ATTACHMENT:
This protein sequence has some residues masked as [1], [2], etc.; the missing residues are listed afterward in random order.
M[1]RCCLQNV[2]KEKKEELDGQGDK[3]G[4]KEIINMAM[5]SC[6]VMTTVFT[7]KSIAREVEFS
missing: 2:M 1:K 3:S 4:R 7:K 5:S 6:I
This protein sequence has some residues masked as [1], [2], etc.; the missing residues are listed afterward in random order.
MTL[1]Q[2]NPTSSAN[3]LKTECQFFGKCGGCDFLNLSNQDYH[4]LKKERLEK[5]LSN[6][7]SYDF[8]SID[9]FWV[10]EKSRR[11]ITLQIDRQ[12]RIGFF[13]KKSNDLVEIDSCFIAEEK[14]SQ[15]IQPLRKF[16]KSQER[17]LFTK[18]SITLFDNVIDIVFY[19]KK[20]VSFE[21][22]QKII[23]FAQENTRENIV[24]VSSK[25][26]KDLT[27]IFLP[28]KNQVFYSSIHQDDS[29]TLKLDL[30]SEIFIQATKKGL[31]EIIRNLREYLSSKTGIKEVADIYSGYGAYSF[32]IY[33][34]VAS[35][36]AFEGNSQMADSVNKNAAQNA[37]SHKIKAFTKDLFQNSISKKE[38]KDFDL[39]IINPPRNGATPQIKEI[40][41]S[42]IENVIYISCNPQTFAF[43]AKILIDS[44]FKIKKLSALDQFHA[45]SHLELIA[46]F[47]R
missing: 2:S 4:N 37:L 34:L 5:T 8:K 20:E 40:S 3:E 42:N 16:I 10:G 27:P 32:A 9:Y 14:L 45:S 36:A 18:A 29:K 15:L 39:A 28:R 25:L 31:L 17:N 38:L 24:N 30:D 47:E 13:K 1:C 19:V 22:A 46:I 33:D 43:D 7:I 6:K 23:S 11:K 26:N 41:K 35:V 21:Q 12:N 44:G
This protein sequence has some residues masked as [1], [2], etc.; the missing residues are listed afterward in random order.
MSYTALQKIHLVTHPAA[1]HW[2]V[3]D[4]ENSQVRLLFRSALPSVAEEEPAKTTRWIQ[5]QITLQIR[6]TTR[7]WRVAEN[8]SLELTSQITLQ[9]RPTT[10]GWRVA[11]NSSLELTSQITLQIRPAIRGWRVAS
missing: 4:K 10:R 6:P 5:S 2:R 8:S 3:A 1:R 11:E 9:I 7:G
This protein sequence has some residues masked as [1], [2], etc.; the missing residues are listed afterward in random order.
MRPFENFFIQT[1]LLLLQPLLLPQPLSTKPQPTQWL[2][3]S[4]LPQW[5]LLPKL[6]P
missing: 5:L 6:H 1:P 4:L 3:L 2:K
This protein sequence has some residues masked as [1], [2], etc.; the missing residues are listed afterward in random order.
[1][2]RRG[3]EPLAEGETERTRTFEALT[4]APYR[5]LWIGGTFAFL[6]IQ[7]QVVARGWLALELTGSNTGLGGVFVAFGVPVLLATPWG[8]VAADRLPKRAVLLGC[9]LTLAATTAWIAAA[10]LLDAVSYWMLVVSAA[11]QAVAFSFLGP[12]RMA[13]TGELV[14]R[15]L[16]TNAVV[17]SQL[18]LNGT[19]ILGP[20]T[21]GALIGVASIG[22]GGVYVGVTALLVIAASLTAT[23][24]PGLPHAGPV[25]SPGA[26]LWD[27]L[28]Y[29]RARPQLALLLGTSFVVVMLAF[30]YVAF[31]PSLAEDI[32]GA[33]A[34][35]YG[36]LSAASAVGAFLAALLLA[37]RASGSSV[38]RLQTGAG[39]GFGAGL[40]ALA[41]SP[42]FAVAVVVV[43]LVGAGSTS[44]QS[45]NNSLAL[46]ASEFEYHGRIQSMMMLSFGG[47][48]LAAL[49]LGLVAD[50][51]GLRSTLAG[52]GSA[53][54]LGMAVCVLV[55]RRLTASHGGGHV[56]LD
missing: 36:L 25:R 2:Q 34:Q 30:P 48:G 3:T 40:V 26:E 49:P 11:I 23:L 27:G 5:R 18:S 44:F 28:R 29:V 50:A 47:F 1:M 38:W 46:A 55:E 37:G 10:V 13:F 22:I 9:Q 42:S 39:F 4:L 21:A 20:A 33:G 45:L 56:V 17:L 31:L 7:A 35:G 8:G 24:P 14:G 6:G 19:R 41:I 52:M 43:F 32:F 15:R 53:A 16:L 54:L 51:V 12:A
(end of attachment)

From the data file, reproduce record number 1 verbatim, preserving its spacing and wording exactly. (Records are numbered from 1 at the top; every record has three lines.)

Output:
This protein sequence has some residues masked as [1], [2], etc.; the missing residues are listed afterward in random order.
M[1]RCCLQNV[2]KEKKEELDGQGDK[3]G[4]KEIINMAM[5]SC[6]VMTTVFT[7]KSIAREVEFS
missing: 2:M 1:K 3:S 4:R 7:K 5:S 6:I